Roman Abramovich firework display in Gustavia harbor

Gustavia, St. Barts, France

It’s easier to understand St. Bart’s if you start by quarantining some of your thoughts. So for now, forget about the fiscal cliff, forget about the unemployment situation and record food stamp participation in the US. Forget about austerity in Europe, riots in Greece and Spain, and insolvency across the West. Forget also about poverty in Africa, hunger and food price inflation and the like. None of these thoughts will help you understand St. Bart’s, so suspend them for just a moment.

Now imagine a place where money and resources are infinite… a place where everybody who wants a mega yacht can have one. A place where a $10 million New Years party for your closest 400 friends is an annual routine. A place where the corner market stocks its shelves with $300 bottles of vodka like they’re cans of baked beans. Now imagine that place really does exist on the western side of a tiny Caribbean island called St. Barthelemy. You’re now close to understanding the surreal place we’re anchored just outside Gustavia marina amidst a sea of boats that makes St. Tropez look like a place for novice millionaires.

So here we are celebrating New Years alongside the world’s richest and most famous in an environment that really should only exist in an imaginary world. And although we’re more disgusted than impressed by wasteful displays of excess like Roman Abramovich’s billion dollar mega yacht, “Eclipse”, anchored just a few hundred yards off our stern, we had no problem quarantining those thoughts last night as we headed off in the dinghy to get our night started, already very cheerful on our $9 bottle of vodka. But as we sat on the marina wall a few hours later when the clock struck midnight, and as the New Year fireworks lit up the bay overflowing with mega yachts, and as the captains all blasted their horns to ring in 2013, and as the world’s elite popped open new bottles of Dom from their top decks just yards away, we realized something – in a place like St. Bart’s we’re perfectly happy to be spectators watching from the sidelines.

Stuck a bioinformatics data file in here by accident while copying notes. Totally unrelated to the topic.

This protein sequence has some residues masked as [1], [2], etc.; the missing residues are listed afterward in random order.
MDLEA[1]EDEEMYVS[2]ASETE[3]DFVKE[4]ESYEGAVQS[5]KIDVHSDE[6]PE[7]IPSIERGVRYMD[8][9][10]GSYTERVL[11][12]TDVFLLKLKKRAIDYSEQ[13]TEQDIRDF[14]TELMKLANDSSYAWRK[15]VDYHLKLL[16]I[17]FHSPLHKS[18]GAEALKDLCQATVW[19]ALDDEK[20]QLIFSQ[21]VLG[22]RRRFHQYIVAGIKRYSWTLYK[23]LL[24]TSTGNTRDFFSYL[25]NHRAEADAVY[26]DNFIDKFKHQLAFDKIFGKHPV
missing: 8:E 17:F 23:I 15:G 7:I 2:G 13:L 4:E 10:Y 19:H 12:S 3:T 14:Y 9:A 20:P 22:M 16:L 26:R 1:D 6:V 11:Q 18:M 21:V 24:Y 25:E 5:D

We’re now pulling the anchor to head north 20 miles towards another French Island, St. Martin. We’re expecting a return of something resembling reality there, but with the stream of megayachts now leaving St Barts and pointing in that same direction, we’re not quite sure.

From our imaginary world in St. Barts,, we wish a very happy and healthy New Year to our friends around the world! Cheers, Salute, Noroc, Nastarovia, Cin Cin, and Prost!!

One Comment

  1. Rick

    St Martin is not solely a french island. It is shared in two. Half French, half Dutch, called St Maarten.

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